Six months on: Can elections resolve this Madhya Pradesh village's corruption woes?

Khandwa, July 11 ((IANS/101Reporters) "The ones who were here before were corrupt. There's no hope from those who will come in the future!" - this statement made by Pannalal Kothare, a resident of Bhojakhedi village in Madhya Pradesh's Khandwa district, appears to be the common sentiment among local residents here.
 
Six months on: Can elections resolve this Madhya Pradesh village's corruption woes?

Back in December 2021, 101Reporters had visited Bhojakhedi and learnt of alleged corruption in the allocation of work under the Mahatma Gandhi National Rural Employment Guarantee Act (MGNREGA) scheme, which ensures the 'right to work' in rural areas of the country. Residents had alleged that work under the scheme was divided along caste lines. They had even claimed that the relatives and family members of sarpanch Mansharam Bare would get the lion's share of the work. Several gram panchayat authorities are under the scanner for financial irregularities and for alleged links with the mining mafia.

Now, over six months on, Bhojakhedi is gearing up for an election. After nearly 13 years, the office of the sarpanch, which had been reserved for the Scheduled Tribes category, was open for all. But the mood on the ground remains despondent.

Many of the nearly 50 residents that 101Reporters spoke to clearly said they no longer had any faith in the Panchayati Raj system.

"It will be a miracle if things turn around here," one of them quips.

Polling in Bhojakhedi is slated for July 8, with the results due the very same day.

Meanwhile, resident Pannalal Kothare, who had been a panchayat member in the past, has been working to expose the corruption and financial irregularities in Bhojakhedi over the past five years. Kothare states that several complaints were made with regard to corruption in the local body, but they fell on deaf ears. Be it the case of the playground-turned-mine - as mentioned in the earlier report by 101Reporters - or that of drinking water supply, or even the caste division in the allocation of work under MGNREGA, top authorities always shielded the sarpanch and panchayat members, Kotare says, adding that the accusers themselves had come under attack.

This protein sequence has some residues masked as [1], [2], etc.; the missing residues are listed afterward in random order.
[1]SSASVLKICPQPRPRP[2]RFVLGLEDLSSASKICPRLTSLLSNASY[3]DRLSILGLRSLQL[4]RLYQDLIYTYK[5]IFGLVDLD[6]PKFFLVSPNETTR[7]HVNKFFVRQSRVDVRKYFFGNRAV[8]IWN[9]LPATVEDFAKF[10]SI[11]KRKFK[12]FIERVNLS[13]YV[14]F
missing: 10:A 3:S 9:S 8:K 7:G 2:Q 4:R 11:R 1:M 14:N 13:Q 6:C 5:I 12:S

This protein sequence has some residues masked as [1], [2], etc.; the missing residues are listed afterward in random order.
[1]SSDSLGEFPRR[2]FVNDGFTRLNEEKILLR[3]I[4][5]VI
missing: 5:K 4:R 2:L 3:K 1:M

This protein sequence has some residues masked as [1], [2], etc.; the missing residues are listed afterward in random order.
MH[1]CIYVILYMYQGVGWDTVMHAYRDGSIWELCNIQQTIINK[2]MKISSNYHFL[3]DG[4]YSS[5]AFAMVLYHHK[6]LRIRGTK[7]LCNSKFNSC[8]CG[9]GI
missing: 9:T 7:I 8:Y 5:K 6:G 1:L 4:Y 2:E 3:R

Careful deliberation before voting

Aqeel Khan, the resident who has been vocal about the alleged racket of work being allocated on the basis of caste in the village, stresses that only the one who works for the development of Bhojakhedi will be elected sarpanch.

"We will elect someone who doesn't discriminate on the basis of caste," says Khan, adding that no candidate had started campaigning in the village yet. "There's no possibility of an unopposed election here, but we will deliberate over every sarpanch candidate before polling."

Shahzad Mansoori, a resident 101Reporters had spoken to in December 2021, who, too, raised issues with allocation of work in the village, says corruption is at a high in Bhojakhedi.

"Machines are now doing the work instead of labourers. When complaints are made, officials come and investigate the issue, but with no follow-ups," Mansoori adds.

Last month, he recalls, MGNREGA officials from Khandwa visited the village following complaints of lack of work. But the villagers had to go to the district headquarters to give their statements.

"While there was no investigation done on our grievances, the ones we complained about assaulted us. There was a complaint made about this at Chhaigaon Maakhan Police Station, as well," he says, adding that there had been no progress in the assault investigation over the past two months.

Another resident, Vikramsingh Tomar, says that even though everyone in the village wants a panchayat that will do honest work, there seems to be no hope.

"We have made RTI requests and filed several complaints. But at the end of the day, authorities mounted pressure on us instead. Even on the complaint filed about this over the chief minister's helpline (181) two months ago, there has been no response," Tomar says.

'There's no room for earnest people'

"There is so much corruption today in Bhojakhedi that earnest people do not want to contest elections," says Devrajsingh Tomar, a resident.